So, in all three countries, the electorates are faced with choosing Presidents or Vice-Presidents from lists of some unsavory candidates, several of whom do not qualify (in my opinion) on ethical or moral grounds to ask for anyone’s vote, never mind political acumen or leadership potential, not even for the most humble elected post.

There will be bumpy political times and roads ahead in all three countries, whatever the election outcomes. Although not a General Election, we face an uncertain political (and economic) future here in the UK with the referendum on continuing membership of the European Union being held on 23 June. Political campaigning and false arguments have not brought out the best on either side of the referendum debate.

¹ See the full 22 minute video here.

It’s not an accolade . . .

Call me a pedant? Ok. I accept the accusation. But only sometimes, and with good reason, however.

I confess. Incorrect use of English language and terminology does ‘get my goat’ from time-to-time.

ukTake media references for example that I’ve seen over recent days to ‘Great Britain’ in the context of the upcoming referendum on membership of the European Union or, in another instance, when referring to the treatment of Muslim immigrants in this country. Let me explain.

‘Great Britain’ is a geographical term. It refers to the largest island of the British Isles, and comprises England, Wales and Scotland and some offshore islands, but not the Channel Islands nor the Isle of Man. It was first officially used in 1474, but there are references to ‘Great Britain’ more than a thousand years earlier by the Greco-Egyptian scientist Claudius Ptolemy.

‘Great Britain’ is NOT an accolade. We may have the world’s fifth largest economy (as the Brexit campaigners are continually telling us), a permanent seat on the UN Security Council (but for how much longer?), and for better or worse (unfortunately for worse, in so many instances) this country has given a lot to the world. Not least the English language. Taking a long hard look at ourselves, we’re really rather an insignificant archipelago off the west coast of continental Europe.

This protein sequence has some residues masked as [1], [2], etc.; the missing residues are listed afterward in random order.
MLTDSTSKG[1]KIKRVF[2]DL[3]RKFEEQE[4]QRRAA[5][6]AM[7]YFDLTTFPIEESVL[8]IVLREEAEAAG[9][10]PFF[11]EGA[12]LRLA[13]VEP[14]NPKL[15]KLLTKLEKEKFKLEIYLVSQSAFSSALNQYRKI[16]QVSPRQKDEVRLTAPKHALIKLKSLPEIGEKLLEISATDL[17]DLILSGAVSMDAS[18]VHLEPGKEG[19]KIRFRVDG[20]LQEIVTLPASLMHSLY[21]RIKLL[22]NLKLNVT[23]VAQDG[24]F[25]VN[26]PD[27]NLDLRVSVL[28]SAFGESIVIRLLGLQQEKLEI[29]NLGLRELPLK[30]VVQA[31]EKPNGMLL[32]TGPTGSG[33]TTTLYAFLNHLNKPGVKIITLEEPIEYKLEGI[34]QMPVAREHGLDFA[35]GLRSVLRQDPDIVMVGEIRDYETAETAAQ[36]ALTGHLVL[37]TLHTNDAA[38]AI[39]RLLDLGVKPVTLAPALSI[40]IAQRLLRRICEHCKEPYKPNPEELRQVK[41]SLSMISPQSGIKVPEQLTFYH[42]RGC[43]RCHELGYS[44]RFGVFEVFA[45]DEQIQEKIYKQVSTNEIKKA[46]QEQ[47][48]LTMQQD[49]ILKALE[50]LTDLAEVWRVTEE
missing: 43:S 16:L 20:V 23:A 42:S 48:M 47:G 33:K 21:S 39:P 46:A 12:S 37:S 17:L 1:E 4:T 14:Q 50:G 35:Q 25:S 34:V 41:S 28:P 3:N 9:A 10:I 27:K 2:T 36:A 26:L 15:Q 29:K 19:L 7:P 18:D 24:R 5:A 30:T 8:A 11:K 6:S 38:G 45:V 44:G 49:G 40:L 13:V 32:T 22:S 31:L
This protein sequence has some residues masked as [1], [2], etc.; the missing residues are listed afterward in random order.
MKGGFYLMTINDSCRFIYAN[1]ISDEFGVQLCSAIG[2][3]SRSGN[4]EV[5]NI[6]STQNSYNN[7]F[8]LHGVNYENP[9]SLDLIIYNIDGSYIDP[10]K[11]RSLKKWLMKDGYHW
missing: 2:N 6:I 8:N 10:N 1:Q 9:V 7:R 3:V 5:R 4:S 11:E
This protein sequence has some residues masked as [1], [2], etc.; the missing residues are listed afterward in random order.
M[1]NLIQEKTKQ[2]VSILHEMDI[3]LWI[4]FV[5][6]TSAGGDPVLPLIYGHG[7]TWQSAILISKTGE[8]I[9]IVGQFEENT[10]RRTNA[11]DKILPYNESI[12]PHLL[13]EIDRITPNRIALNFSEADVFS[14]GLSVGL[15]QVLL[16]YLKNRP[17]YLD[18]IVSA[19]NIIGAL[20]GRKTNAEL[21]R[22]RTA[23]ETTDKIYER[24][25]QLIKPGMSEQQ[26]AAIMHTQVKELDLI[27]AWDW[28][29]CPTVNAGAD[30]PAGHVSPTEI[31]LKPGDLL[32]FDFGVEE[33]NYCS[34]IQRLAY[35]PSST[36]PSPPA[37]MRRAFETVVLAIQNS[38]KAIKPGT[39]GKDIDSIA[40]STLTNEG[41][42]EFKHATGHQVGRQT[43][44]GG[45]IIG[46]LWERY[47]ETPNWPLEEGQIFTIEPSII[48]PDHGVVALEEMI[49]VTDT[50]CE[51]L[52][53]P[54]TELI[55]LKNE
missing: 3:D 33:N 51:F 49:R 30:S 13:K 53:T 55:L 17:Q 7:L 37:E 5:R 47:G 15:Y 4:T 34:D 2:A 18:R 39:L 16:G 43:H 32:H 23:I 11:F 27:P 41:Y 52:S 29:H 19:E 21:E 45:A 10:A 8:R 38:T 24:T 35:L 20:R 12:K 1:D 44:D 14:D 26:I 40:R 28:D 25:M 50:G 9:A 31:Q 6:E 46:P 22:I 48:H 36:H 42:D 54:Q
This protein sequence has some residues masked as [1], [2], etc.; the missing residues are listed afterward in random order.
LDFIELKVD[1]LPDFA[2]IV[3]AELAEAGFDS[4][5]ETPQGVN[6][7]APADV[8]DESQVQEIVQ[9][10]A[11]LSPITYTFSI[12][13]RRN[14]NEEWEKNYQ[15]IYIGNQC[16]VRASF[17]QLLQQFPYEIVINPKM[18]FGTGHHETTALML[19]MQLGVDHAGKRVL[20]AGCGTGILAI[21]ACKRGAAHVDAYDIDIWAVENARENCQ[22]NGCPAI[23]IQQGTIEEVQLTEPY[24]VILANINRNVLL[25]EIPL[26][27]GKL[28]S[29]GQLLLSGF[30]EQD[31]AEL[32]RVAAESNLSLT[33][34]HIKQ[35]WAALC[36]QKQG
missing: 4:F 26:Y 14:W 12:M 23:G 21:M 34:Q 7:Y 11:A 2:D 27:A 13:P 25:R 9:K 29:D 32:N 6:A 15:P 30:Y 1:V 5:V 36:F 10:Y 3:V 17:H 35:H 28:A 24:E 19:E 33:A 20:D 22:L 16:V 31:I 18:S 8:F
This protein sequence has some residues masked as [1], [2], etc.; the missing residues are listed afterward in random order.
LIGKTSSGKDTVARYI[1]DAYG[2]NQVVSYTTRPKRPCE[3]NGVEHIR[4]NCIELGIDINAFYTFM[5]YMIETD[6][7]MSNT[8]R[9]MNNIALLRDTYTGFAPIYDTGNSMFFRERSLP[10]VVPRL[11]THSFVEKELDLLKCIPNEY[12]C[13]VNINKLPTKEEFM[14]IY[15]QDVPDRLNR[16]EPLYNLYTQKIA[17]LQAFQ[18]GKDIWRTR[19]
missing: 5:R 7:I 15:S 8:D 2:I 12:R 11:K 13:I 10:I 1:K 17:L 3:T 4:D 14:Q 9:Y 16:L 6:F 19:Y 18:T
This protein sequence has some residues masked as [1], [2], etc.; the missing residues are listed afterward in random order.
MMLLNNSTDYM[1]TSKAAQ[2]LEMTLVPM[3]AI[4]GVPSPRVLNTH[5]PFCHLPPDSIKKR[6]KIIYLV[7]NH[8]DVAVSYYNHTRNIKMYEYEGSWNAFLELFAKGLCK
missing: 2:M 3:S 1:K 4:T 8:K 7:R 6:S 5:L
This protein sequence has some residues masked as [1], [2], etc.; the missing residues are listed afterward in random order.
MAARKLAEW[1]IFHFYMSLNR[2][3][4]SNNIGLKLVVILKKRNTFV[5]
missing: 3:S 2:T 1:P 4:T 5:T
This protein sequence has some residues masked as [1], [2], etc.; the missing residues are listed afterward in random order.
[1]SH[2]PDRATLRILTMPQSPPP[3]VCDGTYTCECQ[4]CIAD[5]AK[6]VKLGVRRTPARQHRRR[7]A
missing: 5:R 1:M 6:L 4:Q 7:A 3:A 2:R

But ‘Great’ has been employed recently, it seems to me, to describe a country that’s punching above its weight that we are special, above average. In other words, ‘great’. Humbug.

Don’t get me wrong. I’m proud to British, a citizen of the United Kingdom of Great Britain and Northern Ireland. I just wish that politicians would stop claiming how the country is best at this or that, as though we are trying to place ourselves at the top of some hypothetical ranking. In my book it never looks good if we use superlatives or claim accolades ourselves. Let others bestow those.

On his return from Brussels after negotiating a change to the UK’s membership of the EU, Prime Minister David Cameron was obviously confused (or maybe using the term merely for effect, if I’m being generous). ‘Let’s make Great Britain greater’, he implored. His speech writers clearly hadn’t got the message.

Then Scottish trawlerman from Peterhead, Jimmy Buchan, interviewed on BBC Radio 4’s The World Tonight a couple of nights ago was clearly mistaken. Complaining about EU interference in the fishing industry and the imposition of ‘unfair’ fishing quotas, he claimed a Brexit vote would permit our fisherman, unfettered by such regulations, to have a thriving industry once again (wishful thinking?), and make Great Britain great again.

And then this, just yesterday, in a report about reaction among immigrant Muslim women in the UK to ‘requirements’ that they should become fluent in English. ‘People from third world countries contributed to turning Britain into Great Britain . . . ‘ Undeniably, immigrants from all over have contributed to the well-being and growth of the UK. However, they haven’t made it ‘Great’; it was Great already. But they have made it better.

I just hope that the racist bigotry of some political parties and elements of others does not hold sway when we come to cast our ballots in the EU referendum on 23 June. We might end up as ‘Diminished Britain’.